Gaius Demetrius

"support your local poet"
Helpful votes received on reviews: 86% (51 of 59)
Location: Saughall Massie


Top Reviewer Ranking: 4,087,187 - Total Helpful Votes: 51 of 59
The Time Machine (Penguin Classics) by H.G. Wells
2 of 3 people found the following review helpful
5.0 out of 5 stars A Warning?, 29 July 2007
In 1895, when Wells wrote the Time Machine, Britain was the greatest super power the world had ever seen. However, despite this, the poorer working classes were some of the most poverty stricken and desperate in all of Europe. The Time Traveller believes he has stumbled upon a world where the consequences of the growing gap between the rich and the poor can be seen. The poor people have evolved into the Morlocks and the rich people have evolved into the Eloi.
The brilliance of the narrative comes from how it blends a social commentary with Darwinism. It must be noted however, that the Time Traveller only ever says this is his theory about the origins of the Eloi and the Morlocks, he… Read more
Origins of the European Economy: Communications an&hellip by Michael McCormick
7 of 7 people found the following review helpful
McCormick, Michael, Origins of the European Econmy: AD 300-900

The economic machinery of Europe during the Early Middle Ages is a topic that on the surface at least, has left very little evidence for us to be able to deduce any conclusions from. While politically, there was undoubtedly great change in Western Europe, particularly with the rise of the Carolingians and the expansion of Frankish power into Spain, Germany and Italy. However, the economic development that was happening during the years from 700-900 AD have never really been explored in the depth with which McCormick approaches them.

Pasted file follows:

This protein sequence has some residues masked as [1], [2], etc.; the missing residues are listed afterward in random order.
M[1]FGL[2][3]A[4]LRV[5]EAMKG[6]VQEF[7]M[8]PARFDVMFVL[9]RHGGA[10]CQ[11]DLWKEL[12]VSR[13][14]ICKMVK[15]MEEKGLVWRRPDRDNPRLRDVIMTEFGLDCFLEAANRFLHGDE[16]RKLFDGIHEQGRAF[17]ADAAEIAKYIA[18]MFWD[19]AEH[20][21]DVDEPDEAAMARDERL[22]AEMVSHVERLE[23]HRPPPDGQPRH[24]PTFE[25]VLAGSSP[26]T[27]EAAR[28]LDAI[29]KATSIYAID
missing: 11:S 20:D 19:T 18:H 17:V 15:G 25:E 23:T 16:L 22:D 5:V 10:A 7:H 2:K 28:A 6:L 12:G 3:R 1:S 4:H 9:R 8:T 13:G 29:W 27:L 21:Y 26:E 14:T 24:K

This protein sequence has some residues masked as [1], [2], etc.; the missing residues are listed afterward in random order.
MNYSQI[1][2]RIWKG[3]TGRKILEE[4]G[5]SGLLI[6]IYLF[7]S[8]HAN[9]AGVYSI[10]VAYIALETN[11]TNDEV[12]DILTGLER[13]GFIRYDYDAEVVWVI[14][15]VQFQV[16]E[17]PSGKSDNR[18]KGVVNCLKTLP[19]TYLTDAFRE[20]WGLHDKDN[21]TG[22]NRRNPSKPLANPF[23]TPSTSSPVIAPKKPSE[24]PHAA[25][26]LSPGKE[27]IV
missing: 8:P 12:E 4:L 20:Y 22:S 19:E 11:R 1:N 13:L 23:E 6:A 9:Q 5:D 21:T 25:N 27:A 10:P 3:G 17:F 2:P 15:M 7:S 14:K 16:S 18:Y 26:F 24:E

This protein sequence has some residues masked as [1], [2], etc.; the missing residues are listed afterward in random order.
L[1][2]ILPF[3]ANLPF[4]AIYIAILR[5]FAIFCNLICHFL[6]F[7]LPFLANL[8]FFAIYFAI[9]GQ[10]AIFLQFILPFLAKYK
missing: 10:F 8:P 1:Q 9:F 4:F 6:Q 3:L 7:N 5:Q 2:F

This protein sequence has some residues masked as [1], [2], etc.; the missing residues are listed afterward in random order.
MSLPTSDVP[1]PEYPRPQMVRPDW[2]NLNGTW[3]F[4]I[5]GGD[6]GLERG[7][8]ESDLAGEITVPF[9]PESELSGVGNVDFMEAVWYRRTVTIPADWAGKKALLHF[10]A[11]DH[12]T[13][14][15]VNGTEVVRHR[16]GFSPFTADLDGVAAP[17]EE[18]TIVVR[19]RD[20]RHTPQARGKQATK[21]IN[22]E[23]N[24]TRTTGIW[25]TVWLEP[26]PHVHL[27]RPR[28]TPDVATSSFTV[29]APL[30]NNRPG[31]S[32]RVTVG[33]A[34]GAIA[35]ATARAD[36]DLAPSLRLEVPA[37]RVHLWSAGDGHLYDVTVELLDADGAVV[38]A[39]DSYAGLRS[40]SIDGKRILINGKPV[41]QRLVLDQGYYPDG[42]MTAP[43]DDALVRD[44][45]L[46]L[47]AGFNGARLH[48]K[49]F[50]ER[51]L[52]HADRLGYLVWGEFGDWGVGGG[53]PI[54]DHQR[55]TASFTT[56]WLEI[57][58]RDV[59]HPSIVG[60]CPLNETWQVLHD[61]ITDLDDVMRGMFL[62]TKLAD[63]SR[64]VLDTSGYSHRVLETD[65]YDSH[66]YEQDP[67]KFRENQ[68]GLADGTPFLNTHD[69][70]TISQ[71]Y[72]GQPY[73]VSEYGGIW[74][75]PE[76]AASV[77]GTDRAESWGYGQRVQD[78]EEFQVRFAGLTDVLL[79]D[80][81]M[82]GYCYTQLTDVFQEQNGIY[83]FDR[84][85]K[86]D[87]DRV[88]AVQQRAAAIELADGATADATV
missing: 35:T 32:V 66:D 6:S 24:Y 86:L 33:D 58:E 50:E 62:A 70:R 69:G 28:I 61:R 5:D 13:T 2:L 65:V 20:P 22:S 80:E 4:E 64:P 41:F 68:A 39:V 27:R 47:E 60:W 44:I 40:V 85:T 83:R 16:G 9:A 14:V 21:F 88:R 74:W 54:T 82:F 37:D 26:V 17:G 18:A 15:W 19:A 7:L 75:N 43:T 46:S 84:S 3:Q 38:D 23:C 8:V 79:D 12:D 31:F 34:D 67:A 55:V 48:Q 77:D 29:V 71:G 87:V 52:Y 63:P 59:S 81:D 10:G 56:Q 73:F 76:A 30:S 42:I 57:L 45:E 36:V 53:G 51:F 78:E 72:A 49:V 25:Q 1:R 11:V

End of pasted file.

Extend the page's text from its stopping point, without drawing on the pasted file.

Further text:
McCormick's brilliant book changes all this. The brilliance of the… Read more
Boudica: Dreaming The Eagle: Boudica 1 by Manda Scott
12 of 13 people found the following review helpful
Dreaming the Eagle gives a fantastic account that is heavily felt of the oppression Britain was subjected to under the Roman Empire. I think it is easy to just look at what the Romans did for Britain on terms of road networks and trade, and then forget the brutality they subjected native Britons to, particularly in the early years under Suetonius Paulinus.
This book does not leave that aspect of Roman rule untouched and actually highlights the situation. If historical fiction is your thing I would also recommend Ascent of an Eagle by Gaius Demetrius. This book is wonderfully crafted and compels the reader into the realities of a very grim political situation, set against deep… Read more

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